Accidental, unnatural deaths and injuries: India
2004-15, 17: unnatural deaths
While road and rail accidents contribute the chunk of avoidable deaths, incidents involving explosions and house collapse, mostly as a result of regulatory lapses at factories and in construction, too, account for a sizeable number of such casualties. Further, National Crime Record Bureau (NCRB) data for 2004-2015 shows that falls and electrocution were big killers. each claiming over 1 lakh lives during the 12-year period.
After roads, drowning is the second-largest killer, accounting for more than 3 lakh deaths between 2004-2015. While over 8,000 people were killed because their boat capsized, the remaining deaths were caused by people accidentally falling into water bodies. The data shows that like traffic accidents, cases of death by drowning also increased over the years.
In 2004, drowning caused over 21,000 deaths with figure increasing to about 30,000 for 2015. “It has been noticed that there are certain spots where drowning incidents are common. But because of various administrative issues very little can be done about these spots. For instance, the Bawana canal in outer Delhi has steep walls on both sides at several spots; a person who accidently falls into the canal will have little chance of climbing back. Because of administrative issues, very little can be done to rectify that”, said a senior official.
Railway tracks and crossings are deadly spots, too. Between 2004 and 2015, over 26,000 lives were lost in accidents at railway crossings alone. A senior IAS officer says that the removal of illegal structures that stand alongside railway tracks can significantly reduce the number of such deaths. However, these constructions prove difficult to remove because of political reasons. Other major causes of avoidable deaths are fire, falls and electrocution, each of which kills lakhs of people.
All accidents are avoidable, but the Amritsar tragedy would rank among the most avoidable ones. If only organisers of the event had appealed to the people to get off the railway tracks, instead of lauding them for being there. If only the train could have been stopped or slowed. If only the effigy was lit a few minutes later. Any of these could have saved 59 lives on Friday evening.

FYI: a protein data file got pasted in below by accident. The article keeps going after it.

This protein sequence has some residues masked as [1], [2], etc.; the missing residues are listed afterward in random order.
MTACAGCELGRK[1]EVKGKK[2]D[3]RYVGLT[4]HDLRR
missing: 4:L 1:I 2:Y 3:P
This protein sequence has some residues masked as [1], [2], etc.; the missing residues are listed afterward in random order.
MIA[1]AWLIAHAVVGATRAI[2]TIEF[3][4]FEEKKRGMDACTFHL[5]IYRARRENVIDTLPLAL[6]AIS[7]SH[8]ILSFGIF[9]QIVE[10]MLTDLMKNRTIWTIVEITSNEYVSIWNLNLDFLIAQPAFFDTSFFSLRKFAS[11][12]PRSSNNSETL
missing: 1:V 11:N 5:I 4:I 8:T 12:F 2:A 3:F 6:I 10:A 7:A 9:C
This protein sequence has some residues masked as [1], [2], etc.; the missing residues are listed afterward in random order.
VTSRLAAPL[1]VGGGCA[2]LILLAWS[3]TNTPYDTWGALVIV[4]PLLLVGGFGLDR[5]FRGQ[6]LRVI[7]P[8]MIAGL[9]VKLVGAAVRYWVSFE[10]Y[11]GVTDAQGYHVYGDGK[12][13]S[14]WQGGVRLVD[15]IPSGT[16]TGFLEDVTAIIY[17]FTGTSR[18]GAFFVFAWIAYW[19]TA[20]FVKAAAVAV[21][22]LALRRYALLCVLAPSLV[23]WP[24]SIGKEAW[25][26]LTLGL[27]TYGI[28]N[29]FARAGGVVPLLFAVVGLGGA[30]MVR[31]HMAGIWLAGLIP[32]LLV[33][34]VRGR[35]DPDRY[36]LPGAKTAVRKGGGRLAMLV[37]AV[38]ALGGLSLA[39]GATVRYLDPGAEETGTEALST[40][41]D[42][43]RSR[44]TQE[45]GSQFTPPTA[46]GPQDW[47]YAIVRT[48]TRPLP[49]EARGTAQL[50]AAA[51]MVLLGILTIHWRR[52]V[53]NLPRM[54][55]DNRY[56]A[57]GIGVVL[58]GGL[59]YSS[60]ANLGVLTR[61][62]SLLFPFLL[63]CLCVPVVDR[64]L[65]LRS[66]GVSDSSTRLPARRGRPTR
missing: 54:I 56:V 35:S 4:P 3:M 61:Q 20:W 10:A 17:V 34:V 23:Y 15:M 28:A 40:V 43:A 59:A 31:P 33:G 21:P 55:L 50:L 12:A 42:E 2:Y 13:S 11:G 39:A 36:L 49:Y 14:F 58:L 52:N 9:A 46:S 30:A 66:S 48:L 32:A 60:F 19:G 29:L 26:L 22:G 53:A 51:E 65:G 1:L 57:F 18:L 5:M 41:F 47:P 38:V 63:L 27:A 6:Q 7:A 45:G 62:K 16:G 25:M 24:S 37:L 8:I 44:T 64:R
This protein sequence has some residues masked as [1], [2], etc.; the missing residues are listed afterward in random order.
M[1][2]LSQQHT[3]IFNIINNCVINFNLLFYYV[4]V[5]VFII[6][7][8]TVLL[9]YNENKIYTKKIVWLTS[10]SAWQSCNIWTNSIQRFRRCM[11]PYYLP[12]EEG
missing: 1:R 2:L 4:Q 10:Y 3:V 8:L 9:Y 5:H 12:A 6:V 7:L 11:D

Ironically the count of avoidable deaths—classified as unnatural accidents by the National Crime Records Bureau (NCRB)—is very high in India.
Such accidents killed more than 39 lakh people between 2004 and 2015. Accidents at railway tracks and crossings alone caused over 26,000 deaths during the period, that’s six deaths a day.
Among deaths caused by unnatural accidents, road mishaps are the largest killer, claiming about 15 lakh lives during the 12-year period. In 2015 — the latest year for which data is available — about 1.5 lakh people were killed in road accidents, a figure 64% higher than road accident fatalities in 2004.
“Faulty traffic engineering and poor enforcement, awareness and regulation are to be blamed for many of these accidents”, said a senior IPS officer, who added that weather conditions and topography further contribute to making many spots accident prone. After roads, drowning is the second-largest killer, accounting for more than 3 lakh deaths between 2004-2015. Other major causes of avoidable deaths are fire, falls and electrocution, each of which kills lakhs of people.
See graphic, 'Accidental deaths: 2004-13'
2013: an increase in accidental deaths
34% of accidental deaths take place on roads
The Times of India Jul 01 2014
More people died of accidental causes in 2013 than the previous one with men out-numbering women in all kinds of such casualties except `fire accidents'. The latest data from National Crime Records Bureau (NCRB) for 2013 shows that a total of 4,00,517 people died of accidental deaths in 2013, an increase of 1.4% over the previous year.
Road accidents continue to be the major cause of unnatural accidental deaths recording 34.3% of all deaths, followed by `sudden deaths' (7.8%), `drowning' (7.5%), `poisoning' (7.3%), `railway accidents' (7.2%) and `fire accidents' (5.5%).